How to prepare for a career fair

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DSC_0109Daunting, crowded, borderline chaos–I’m talking about career fairs. Most universities will host several career fairs throughout the year, often tailored to a specific field of interest. Without a good strategy, a career fair could be a fruitless waste of time. But…if you work it right, it’s an easy opportunity to network and establish a relationship with somebody inside the company. The companies who register are already interested in you! To create a winning game plan strategy,  here are some crucial questions you should ask yourself in preparation:

What will you give them? Some people will meander through a job fair looking for the “cool, free stuff”. Yes, many of the companies will have “cool, free stuff” (like pens, water bottles, or those reusable grocery bags…how cool, right???). My advice, is to not worry or care about the swag the companies are giving away. Think, instead, about what you are going to give them.female professional business casual for women working in an office Will you hand out a business card? Will you give them copies of your resume? Will you give them a reason to remember your name? As part of your preparation, you will want to dress appropriately to give the right impression (here are formal,  semi-formal, and business casual ideas), be ready for some “booth chat” (we’ll talk about that next week), and have your resume ready to pass out (here and here are instructions on how to do that). The recruiters and company representatives see your resume and conversation as the “cool, free stuff” so make sure you’re ready to give it!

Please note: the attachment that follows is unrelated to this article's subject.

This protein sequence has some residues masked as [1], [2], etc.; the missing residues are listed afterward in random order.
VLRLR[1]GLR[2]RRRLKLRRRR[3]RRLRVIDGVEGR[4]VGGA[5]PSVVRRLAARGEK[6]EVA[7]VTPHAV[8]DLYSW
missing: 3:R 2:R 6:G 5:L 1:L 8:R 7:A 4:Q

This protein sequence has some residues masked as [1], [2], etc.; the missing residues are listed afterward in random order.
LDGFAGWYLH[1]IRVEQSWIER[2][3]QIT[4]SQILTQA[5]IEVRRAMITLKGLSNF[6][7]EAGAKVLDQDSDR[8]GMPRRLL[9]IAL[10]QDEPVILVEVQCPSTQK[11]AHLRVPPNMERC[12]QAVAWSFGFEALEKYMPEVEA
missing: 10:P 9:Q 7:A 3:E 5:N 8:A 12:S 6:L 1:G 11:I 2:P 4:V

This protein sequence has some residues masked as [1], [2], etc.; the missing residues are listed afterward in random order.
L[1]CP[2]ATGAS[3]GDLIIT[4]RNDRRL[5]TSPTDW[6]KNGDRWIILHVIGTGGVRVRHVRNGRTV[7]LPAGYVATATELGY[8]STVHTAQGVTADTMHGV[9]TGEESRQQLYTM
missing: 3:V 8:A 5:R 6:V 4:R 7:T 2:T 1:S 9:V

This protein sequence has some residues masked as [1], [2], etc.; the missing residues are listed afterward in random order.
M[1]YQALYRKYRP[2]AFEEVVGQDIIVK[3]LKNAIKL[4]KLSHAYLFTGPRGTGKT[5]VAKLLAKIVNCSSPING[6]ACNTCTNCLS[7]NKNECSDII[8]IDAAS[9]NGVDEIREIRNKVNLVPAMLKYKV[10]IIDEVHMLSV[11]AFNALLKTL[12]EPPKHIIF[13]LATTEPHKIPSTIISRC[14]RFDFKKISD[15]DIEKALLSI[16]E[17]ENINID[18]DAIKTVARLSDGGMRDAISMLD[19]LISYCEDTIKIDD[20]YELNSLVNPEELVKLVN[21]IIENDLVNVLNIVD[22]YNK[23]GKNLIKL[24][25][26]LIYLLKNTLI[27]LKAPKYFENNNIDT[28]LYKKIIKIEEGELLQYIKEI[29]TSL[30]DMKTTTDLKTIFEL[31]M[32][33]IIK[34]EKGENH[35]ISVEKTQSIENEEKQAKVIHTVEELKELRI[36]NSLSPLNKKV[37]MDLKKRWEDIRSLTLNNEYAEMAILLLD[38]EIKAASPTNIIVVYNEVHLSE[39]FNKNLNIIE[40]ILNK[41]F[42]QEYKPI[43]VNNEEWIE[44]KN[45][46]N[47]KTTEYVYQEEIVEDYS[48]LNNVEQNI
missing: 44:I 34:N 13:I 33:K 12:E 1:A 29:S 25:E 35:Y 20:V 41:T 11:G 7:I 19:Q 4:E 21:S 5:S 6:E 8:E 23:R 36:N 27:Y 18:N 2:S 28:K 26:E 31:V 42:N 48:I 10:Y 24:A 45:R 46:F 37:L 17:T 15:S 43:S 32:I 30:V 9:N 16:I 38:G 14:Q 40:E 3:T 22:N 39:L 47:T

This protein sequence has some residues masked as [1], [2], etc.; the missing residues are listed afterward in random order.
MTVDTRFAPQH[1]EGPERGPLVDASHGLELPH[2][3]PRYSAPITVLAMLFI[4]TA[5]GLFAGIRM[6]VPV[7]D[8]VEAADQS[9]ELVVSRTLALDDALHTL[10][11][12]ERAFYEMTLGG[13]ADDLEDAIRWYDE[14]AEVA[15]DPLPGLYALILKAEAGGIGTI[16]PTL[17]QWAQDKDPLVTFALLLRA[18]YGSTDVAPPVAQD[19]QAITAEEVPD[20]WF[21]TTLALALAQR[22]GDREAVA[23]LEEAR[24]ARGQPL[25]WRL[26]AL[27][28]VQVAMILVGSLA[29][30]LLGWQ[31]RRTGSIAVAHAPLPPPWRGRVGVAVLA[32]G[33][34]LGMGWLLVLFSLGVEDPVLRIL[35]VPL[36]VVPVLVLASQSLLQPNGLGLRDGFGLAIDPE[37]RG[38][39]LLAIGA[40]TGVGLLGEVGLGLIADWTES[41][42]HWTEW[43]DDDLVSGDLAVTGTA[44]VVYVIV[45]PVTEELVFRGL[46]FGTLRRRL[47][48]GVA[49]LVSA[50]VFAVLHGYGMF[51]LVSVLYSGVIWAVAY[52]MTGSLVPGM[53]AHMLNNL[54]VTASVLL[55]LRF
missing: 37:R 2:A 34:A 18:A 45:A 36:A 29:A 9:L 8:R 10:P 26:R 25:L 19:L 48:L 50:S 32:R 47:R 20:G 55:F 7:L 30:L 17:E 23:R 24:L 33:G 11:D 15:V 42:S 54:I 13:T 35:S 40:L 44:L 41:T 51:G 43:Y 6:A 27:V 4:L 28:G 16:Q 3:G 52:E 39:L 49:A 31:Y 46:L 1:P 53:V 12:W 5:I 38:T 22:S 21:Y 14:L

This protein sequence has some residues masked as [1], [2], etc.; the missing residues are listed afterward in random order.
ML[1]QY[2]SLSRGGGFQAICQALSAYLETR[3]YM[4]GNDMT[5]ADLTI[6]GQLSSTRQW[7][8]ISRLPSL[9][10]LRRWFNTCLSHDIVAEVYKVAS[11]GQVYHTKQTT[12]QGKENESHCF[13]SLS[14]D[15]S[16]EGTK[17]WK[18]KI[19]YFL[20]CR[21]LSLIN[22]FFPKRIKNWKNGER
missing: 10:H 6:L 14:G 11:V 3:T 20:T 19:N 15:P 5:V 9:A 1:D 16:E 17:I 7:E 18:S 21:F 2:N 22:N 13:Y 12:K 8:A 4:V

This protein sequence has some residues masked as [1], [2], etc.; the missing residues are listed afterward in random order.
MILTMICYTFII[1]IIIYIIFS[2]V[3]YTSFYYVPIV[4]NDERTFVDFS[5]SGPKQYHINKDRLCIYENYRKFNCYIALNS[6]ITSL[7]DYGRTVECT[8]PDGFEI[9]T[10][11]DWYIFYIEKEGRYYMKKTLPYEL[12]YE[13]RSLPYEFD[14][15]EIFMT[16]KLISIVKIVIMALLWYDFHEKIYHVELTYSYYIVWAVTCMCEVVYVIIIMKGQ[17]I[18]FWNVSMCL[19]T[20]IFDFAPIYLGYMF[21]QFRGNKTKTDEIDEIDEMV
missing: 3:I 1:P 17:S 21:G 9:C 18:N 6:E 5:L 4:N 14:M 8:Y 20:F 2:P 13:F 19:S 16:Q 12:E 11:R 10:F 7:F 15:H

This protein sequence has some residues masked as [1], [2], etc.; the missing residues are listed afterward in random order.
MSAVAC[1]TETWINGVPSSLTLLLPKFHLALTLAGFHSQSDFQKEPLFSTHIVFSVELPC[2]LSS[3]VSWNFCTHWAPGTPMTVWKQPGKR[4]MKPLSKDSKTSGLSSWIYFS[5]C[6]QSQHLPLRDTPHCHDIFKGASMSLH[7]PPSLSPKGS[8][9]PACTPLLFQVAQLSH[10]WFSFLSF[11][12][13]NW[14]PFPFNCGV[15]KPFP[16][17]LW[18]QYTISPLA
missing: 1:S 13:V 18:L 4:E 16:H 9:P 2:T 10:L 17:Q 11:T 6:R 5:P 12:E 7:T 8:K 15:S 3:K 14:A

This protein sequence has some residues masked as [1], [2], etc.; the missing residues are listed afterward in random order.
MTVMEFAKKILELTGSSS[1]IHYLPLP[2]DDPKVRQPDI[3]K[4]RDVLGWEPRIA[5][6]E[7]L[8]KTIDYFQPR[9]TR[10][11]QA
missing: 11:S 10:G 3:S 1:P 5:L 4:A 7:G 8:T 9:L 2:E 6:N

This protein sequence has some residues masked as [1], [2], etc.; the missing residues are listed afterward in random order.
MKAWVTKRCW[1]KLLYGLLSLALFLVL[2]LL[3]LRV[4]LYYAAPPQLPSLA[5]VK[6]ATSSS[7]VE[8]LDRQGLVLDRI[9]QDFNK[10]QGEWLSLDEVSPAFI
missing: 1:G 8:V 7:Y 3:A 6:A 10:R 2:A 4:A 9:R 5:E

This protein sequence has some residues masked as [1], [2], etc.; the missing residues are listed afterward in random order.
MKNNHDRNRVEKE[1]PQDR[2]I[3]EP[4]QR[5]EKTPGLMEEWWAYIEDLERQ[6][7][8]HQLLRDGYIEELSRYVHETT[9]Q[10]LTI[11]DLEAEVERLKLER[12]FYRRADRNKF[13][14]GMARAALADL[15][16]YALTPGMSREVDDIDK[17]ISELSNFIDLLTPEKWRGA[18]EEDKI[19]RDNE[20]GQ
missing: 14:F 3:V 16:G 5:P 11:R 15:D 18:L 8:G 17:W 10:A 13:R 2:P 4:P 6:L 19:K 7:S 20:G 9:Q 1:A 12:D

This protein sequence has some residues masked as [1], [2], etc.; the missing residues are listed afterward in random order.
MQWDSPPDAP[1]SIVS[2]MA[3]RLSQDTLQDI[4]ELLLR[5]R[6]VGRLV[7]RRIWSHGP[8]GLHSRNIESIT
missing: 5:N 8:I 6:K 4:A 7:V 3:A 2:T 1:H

What is your objective? Maybe you’ve never been to a career fair and are just curious. Maybe you’re looking for a summer internship or part-time work. Maybe you’re about to graduate and (eek!) don’t have a job. Maybe you’ve got a job but it’s not a good fit and you’re looking to lateral somewhere. Career fairs can fulfill a number of objectives, but your objective will determine how much preparation you will need. If you’re on the “just curious” end of the spectrum, you won’t need to prepare as much, and should probably do more observation than engagement. The more serious you are about wanting to make connections, and get results, the more serious you should be about preparation and strategy. Plan ahead! Put not only the date of the job fair on your calendar, but plan time (a few weeks ahead!) to prepare for it! Preparation will build your confidence.

Who are your top five? This may seem like a no-brainer, but there may be over 100 companies with booths, let alone special information sessions, and there is simply no way to talk with each and every representative there. Most companies have to register in advance, and that list is usually available online. Find it, print it, and read over the names of the companies. DSC_0084From the names alone, are there 5 companies that interest you? Then you’re set. Those are the 5 you should research and prepare to talk with. But, like Gretchen McClain said, you want to take advantage of opportunities as they come. A career fair is an opportunity! ***If you want to be really prepared, I recommend using the list to research the companies you don’t recognize. You’d hate to find out later that your dream company was right there, in front of your nose, and you missed out on the opportunity. Even if you get an interview later, the recruiter will bring up the fact that they were at the job fair, and ask if you stopped by the booth. This always happens. And you’ll feel embarrassed if you have to admit you didn’t stop by their booth. Trust me, I’m speaking from personal experience. It takes 10 seconds to find the company website, read the “about us” section, and decide whether you’re interested enough to keep researching or to move on to the next company. Just do it.

 

 

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